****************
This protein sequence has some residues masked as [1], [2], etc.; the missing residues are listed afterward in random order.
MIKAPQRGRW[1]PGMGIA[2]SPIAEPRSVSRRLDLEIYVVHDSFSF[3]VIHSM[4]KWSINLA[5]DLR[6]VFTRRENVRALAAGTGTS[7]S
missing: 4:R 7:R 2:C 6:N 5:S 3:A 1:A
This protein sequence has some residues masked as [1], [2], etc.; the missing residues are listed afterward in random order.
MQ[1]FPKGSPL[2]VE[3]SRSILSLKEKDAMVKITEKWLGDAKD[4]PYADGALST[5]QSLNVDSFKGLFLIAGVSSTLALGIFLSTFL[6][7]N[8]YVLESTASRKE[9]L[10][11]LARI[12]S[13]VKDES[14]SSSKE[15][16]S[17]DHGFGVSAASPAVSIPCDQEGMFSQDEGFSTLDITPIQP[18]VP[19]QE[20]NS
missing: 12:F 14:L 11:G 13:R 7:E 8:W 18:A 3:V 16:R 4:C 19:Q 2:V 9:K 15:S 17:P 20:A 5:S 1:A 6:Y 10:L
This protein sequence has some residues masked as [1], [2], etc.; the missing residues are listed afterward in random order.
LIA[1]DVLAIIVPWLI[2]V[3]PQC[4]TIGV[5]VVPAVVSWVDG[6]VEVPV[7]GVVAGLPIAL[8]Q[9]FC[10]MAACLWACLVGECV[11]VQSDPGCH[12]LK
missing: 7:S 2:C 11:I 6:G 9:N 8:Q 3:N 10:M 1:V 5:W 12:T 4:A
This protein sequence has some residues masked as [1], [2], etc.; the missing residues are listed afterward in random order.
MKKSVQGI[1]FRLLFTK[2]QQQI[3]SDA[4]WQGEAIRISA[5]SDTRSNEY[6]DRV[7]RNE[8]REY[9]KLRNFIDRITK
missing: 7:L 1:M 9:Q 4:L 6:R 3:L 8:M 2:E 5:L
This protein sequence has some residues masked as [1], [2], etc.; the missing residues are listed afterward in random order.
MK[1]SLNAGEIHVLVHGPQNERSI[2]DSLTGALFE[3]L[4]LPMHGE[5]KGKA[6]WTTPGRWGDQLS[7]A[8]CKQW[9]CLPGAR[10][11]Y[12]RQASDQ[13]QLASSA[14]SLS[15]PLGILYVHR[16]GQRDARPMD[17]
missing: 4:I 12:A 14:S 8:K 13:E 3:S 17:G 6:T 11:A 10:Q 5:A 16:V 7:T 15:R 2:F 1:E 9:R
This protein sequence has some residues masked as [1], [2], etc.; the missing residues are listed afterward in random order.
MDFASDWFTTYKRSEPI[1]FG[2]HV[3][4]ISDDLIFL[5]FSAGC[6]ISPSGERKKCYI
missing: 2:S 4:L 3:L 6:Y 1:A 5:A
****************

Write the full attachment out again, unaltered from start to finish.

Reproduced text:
This protein sequence has some residues masked as [1], [2], etc.; the missing residues are listed afterward in random order.
MIKAPQRGRW[1]PGMGIA[2]SPIAEPRSVSRRLDLEIYVVHDSFSF[3]VIHSM[4]KWSINLA[5]DLR[6]VFTRRENVRALAAGTGTS[7]S
missing: 4:R 7:R 2:C 6:N 5:S 3:A 1:A
This protein sequence has some residues masked as [1], [2], etc.; the missing residues are listed afterward in random order.
MQ[1]FPKGSPL[2]VE[3]SRSILSLKEKDAMVKITEKWLGDAKD[4]PYADGALST[5]QSLNVDSFKGLFLIAGVSSTLALGIFLSTFL[6][7]N[8]YVLESTASRKE[9]L[10][11]LARI[12]S[13]VKDES[14]SSSKE[15][16]S[17]DHGFGVSAASPAVSIPCDQEGMFSQDEGFSTLDITPIQP[18]VP[19]QE[20]NS
missing: 12:F 14:L 11:G 13:R 7:E 8:W 18:A 3:V 16:R 4:C 19:Q 2:V 9:K 15:S 17:P 20:A 5:S 1:A 6:Y 10:L
This protein sequence has some residues masked as [1], [2], etc.; the missing residues are listed afterward in random order.
LIA[1]DVLAIIVPWLI[2]V[3]PQC[4]TIGV[5]VVPAVVSWVDG[6]VEVPV[7]GVVAGLPIAL[8]Q[9]FC[10]MAACLWACLVGECV[11]VQSDPGCH[12]LK
missing: 7:S 2:C 11:I 6:G 9:N 8:Q 3:N 10:M 1:V 5:W 12:T 4:A
This protein sequence has some residues masked as [1], [2], etc.; the missing residues are listed afterward in random order.
MKKSVQGI[1]FRLLFTK[2]QQQI[3]SDA[4]WQGEAIRISA[5]SDTRSNEY[6]DRV[7]RNE[8]REY[9]KLRNFIDRITK
missing: 7:L 1:M 9:Q 4:L 6:R 3:L 8:M 2:E 5:L
This protein sequence has some residues masked as [1], [2], etc.; the missing residues are listed afterward in random order.
MK[1]SLNAGEIHVLVHGPQNERSI[2]DSLTGALFE[3]L[4]LPMHGE[5]KGKA[6]WTTPGRWGDQLS[7]A[8]CKQW[9]CLPGAR[10][11]Y[12]RQASDQ[13]QLASSA[14]SLS[15]PLGILYVHR[16]GQRDARPMD[17]
missing: 4:I 12:A 14:S 8:K 13:E 3:S 17:G 6:T 11:A 10:Q 5:A 16:V 7:T 15:R 2:F 1:E 9:R
This protein sequence has some residues masked as [1], [2], etc.; the missing residues are listed afterward in random order.
MDFASDWFTTYKRSEPI[1]FG[2]HV[3][4]ISDDLIFL[5]FSAGC[6]ISPSGERKKCYI
missing: 2:S 4:L 3:L 6:Y 1:A 5:A